We do pathbreaking work so that we can help ourselves and others find the way

We do pathbreaking work so that we can help ourselves and others find the way

A quick Google search of pathbreaking leads to this definition: “pioneering; innovative; trailblazing”. Finding or creating new paths where there is none before sounds very exciting but it is very challenging. It is full of risks and it demands time, material, and even political resources to effectively pursue.

Pathbreaking work, as we have learned in doing action research, is messy, iterative, and non-linear. It is not comfortable; it is not for the faint of heart. Pathbreaking work requires courage and stamina to try and try again even if the short term is filled with so much pain and so little gain.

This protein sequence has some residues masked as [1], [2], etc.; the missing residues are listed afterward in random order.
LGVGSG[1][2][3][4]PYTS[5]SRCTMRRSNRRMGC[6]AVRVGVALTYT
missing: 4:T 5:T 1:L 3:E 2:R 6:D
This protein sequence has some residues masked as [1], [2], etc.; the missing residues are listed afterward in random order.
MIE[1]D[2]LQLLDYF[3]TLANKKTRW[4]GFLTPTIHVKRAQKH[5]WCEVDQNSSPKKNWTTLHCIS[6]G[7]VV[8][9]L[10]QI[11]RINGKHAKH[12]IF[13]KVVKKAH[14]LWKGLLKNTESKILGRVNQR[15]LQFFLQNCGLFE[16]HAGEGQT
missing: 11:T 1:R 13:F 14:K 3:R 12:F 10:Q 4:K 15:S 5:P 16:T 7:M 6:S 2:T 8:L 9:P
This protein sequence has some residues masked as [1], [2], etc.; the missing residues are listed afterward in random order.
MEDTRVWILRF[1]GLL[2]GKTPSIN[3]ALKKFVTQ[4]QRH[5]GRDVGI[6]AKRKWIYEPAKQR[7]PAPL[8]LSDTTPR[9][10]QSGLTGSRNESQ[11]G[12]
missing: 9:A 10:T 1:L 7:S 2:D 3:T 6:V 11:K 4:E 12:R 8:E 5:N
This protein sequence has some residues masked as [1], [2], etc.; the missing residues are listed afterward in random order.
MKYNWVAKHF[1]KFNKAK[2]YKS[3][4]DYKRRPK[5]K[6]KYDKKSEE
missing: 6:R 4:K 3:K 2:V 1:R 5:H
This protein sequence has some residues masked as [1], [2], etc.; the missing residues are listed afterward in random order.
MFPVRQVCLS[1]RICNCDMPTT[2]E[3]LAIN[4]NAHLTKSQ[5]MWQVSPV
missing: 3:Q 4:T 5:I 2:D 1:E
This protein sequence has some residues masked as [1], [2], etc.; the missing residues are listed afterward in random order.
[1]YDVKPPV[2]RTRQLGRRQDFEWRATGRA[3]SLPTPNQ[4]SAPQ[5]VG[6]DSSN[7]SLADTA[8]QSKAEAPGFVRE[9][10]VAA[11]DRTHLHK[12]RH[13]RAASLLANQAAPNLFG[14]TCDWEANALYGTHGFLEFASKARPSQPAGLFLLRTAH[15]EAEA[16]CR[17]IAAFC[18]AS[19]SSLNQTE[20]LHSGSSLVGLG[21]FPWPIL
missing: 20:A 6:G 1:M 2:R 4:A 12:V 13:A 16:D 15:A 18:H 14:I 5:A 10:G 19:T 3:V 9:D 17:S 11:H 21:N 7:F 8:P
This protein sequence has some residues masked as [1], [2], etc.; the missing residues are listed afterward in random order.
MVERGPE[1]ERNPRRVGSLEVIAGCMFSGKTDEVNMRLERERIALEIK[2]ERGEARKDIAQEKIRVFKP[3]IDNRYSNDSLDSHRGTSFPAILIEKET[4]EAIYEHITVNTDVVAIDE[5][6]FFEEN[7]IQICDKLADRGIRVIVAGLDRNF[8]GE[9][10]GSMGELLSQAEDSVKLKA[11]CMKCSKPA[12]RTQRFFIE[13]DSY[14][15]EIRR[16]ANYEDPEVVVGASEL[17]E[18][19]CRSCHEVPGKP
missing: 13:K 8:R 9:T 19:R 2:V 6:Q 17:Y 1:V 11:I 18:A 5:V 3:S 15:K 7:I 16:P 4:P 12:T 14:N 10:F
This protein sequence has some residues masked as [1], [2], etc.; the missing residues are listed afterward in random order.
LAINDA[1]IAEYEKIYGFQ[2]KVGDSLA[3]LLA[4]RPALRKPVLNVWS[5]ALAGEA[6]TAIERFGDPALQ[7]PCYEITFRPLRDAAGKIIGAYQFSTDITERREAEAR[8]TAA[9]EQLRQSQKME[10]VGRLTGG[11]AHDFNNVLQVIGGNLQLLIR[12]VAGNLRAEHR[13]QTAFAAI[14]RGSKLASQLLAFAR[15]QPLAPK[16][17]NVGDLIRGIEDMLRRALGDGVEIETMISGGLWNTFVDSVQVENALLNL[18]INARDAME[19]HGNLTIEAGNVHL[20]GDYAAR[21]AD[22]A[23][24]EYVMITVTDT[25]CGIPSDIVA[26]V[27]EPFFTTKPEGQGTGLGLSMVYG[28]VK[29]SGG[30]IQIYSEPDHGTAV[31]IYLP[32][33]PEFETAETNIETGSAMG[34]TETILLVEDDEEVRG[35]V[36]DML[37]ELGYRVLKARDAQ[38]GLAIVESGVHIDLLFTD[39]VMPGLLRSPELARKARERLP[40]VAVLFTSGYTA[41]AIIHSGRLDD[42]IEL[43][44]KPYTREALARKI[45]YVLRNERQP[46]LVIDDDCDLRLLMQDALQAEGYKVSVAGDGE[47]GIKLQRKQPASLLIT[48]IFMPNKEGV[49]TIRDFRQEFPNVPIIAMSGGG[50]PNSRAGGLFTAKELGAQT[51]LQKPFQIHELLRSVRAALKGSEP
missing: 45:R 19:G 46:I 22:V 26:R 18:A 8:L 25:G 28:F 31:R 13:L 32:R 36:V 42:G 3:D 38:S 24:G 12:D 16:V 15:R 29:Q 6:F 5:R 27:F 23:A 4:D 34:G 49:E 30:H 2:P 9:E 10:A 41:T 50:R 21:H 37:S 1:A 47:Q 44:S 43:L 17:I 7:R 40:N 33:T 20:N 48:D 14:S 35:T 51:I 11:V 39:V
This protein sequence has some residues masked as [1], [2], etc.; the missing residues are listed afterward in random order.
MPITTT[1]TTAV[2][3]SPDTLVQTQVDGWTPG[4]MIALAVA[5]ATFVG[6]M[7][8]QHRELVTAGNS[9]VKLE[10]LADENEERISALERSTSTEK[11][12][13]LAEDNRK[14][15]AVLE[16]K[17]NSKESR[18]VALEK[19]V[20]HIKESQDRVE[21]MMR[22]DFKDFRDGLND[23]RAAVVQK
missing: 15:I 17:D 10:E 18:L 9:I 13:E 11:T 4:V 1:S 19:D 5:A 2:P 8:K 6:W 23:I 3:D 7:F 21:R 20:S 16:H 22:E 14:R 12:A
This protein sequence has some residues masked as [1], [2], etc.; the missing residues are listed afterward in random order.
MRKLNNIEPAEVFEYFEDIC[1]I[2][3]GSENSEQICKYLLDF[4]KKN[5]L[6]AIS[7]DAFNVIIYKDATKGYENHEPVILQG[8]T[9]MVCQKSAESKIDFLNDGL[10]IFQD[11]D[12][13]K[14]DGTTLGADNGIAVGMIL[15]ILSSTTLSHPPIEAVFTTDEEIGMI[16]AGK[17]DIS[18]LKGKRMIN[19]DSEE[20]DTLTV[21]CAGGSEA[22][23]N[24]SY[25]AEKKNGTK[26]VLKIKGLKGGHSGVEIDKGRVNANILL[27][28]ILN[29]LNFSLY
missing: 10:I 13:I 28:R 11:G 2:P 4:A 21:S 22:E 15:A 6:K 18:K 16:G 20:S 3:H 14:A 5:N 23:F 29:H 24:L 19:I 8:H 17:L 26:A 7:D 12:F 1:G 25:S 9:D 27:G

A very practical person can reasonably conclude that there may be no need to reinvent the wheel; why fix something that ain’t broken?

But that is the danger of getting too used to routines. In pursuit of efficiency, we may be mistaking ourselves to be robots instead of humans who need meaning and purpose. And to see ourselves as mere cogs in the machine is to feel lost; and in a way, this is more dangerous, because we fool ourselves into thinking we know the way when we really do not.

Moreover, the vocation of the pathbreaker is to resist the temptation to keep the spoils and treasures for oneself and not bring others to the newly discovered or created path. The vocation of the pathbreaker is not to claim power with an iron fist, but to reclaim our collective humanity by extending a helping hand.

Luke 15:1-10. Who would not look for the lost?


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